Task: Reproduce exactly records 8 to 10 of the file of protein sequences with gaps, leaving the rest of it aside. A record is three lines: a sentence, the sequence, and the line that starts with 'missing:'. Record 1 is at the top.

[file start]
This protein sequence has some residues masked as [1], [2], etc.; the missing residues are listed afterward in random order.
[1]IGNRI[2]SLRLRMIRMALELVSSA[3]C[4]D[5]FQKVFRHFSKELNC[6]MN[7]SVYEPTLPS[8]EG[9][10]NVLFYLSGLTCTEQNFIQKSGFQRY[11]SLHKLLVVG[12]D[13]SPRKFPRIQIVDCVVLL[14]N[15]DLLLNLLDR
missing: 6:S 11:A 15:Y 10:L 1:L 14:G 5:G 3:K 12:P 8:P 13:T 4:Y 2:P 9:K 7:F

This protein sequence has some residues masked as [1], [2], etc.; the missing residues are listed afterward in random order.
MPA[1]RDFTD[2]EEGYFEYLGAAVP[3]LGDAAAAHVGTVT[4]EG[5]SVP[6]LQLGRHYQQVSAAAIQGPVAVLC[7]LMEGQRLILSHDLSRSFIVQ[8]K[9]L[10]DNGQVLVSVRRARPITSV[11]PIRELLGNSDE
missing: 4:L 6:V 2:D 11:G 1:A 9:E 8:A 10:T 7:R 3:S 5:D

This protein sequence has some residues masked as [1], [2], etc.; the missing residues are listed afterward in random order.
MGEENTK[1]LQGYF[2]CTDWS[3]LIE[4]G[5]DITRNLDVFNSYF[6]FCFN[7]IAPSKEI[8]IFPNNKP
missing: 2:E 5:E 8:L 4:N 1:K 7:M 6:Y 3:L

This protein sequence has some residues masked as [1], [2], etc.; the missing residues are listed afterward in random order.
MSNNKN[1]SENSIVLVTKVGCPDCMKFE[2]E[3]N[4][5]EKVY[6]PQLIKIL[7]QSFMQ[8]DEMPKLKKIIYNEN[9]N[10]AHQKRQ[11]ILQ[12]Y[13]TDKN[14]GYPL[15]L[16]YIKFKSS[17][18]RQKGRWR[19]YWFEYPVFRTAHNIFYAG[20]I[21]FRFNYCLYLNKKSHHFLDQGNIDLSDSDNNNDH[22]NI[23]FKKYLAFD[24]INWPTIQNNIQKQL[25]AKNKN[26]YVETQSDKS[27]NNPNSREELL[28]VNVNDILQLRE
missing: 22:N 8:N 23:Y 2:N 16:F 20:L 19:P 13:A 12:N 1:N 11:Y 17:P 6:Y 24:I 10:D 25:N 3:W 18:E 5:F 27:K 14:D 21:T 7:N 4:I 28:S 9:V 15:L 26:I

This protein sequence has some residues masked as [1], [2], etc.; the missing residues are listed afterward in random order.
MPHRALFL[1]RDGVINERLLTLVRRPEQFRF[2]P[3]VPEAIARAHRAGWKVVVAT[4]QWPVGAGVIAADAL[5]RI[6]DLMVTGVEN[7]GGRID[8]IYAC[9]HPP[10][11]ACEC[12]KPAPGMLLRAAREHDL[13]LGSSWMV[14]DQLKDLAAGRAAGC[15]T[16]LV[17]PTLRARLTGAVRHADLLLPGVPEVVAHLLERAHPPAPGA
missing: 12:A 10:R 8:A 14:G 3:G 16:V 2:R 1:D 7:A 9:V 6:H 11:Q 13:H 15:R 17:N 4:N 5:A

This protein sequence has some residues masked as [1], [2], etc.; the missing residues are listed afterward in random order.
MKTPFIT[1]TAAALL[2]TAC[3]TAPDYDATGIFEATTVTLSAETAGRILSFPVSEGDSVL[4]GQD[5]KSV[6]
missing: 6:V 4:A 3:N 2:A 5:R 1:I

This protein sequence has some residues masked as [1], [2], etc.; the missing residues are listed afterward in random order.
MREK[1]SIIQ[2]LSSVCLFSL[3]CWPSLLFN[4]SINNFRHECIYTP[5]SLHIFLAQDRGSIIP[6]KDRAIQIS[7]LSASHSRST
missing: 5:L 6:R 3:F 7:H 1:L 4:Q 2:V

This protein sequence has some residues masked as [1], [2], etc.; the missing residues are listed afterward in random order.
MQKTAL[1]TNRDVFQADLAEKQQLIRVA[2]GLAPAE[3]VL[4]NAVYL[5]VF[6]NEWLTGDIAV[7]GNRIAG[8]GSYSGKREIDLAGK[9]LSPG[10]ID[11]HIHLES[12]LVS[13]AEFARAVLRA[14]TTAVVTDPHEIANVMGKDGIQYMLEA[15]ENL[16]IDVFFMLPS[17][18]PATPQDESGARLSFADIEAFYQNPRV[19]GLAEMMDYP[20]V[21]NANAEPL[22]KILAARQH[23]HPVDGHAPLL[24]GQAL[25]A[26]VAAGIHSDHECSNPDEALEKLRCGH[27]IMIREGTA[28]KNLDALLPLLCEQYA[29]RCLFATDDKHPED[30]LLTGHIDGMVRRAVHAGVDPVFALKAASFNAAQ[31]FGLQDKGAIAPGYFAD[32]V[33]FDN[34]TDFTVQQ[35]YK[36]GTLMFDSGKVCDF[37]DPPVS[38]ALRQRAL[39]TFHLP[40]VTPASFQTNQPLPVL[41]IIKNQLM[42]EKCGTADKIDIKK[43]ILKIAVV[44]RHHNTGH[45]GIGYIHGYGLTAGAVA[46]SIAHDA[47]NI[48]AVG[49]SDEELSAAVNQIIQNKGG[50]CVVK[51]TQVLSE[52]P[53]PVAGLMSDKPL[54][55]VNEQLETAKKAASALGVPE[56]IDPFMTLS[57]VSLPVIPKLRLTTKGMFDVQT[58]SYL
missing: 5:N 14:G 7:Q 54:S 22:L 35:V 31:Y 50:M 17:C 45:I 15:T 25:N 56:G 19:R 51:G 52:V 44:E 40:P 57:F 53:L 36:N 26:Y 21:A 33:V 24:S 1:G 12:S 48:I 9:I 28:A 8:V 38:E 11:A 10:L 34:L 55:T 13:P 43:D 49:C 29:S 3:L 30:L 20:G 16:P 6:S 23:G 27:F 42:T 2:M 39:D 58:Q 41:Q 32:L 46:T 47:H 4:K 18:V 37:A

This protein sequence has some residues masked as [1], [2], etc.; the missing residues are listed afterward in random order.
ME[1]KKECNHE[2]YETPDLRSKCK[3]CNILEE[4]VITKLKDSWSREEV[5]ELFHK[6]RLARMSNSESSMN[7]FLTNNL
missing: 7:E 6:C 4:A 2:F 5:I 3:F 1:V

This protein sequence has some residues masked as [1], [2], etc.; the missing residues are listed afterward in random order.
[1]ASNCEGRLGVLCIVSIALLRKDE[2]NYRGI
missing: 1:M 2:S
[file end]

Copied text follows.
This protein sequence has some residues masked as [1], [2], etc.; the missing residues are listed afterward in random order.
MQKTAL[1]TNRDVFQADLAEKQQLIRVA[2]GLAPAE[3]VL[4]NAVYL[5]VF[6]NEWLTGDIAV[7]GNRIAG[8]GSYSGKREIDLAGK[9]LSPG[10]ID[11]HIHLES[12]LVS[13]AEFARAVLRA[14]TTAVVTDPHEIANVMGKDGIQYMLEA[15]ENL[16]IDVFFMLPS[17][18]PATPQDESGARLSFADIEAFYQNPRV[19]GLAEMMDYP[20]V[21]NANAEPL[22]KILAARQH[23]HPVDGHAPLL[24]GQAL[25]A[26]VAAGIHSDHECSNPDEALEKLRCGH[27]IMIREGTA[28]KNLDALLPLLCEQYA[29]RCLFATDDKHPED[30]LLTGHIDGMVRRAVHAGVDPVFALKAASFNAAQ[31]FGLQDKGAIAPGYFAD[32]V[33]FDN[34]TDFTVQQ[35]YK[36]GTLMFDSGKVCDF[37]DPPVS[38]ALRQRAL[39]TFHLP[40]VTPASFQTNQPLPVL[41]IIKNQLM[42]EKCGTADKIDIKK[43]ILKIAVV[44]RHHNTGH[45]GIGYIHGYGLTAGAVA[46]SIAHDA[47]NI[48]AVG[49]SDEELSAAVNQIIQNKGG[50]CVVK[51]TQVLSE[52]P[53]PVAGLMSDKPL[54][55]VNEQLETAKKAASALGVPE[56]IDPFMTLS[57]VSLPVIPKLRLTTKGMFDVQT[58]SYL
missing: 5:N 14:G 7:Q 54:S 22:L 35:V 31:Y 50:M 17:C 45:I 15:T 25:N 56:G 19:R 51:G 52:V 44:E 40:P 57:F 53:L 36:N 26:Y 21:A 33:V 24:S 1:G 12:S 48:I 9:I 28:A 8:V 38:E 11:A 10:L 34:L 55:T 13:P 43:D 49:C 29:S 3:L 30:L 20:G 16:P 6:S 23:G 27:F 42:T 2:M 39:D 58:Q 41:Q 32:L 46:T 47:H 4:K 18:V 37:A

This protein sequence has some residues masked as [1], [2], etc.; the missing residues are listed afterward in random order.
ME[1]KKECNHE[2]YETPDLRSKCK[3]CNILEE[4]VITKLKDSWSREEV[5]ELFHK[6]RLARMSNSESSMN[7]FLTNNL
missing: 7:E 6:C 4:A 2:F 5:I 3:F 1:V

This protein sequence has some residues masked as [1], [2], etc.; the missing residues are listed afterward in random order.
[1]ASNCEGRLGVLCIVSIALLRKDE[2]NYRGI
missing: 1:M 2:S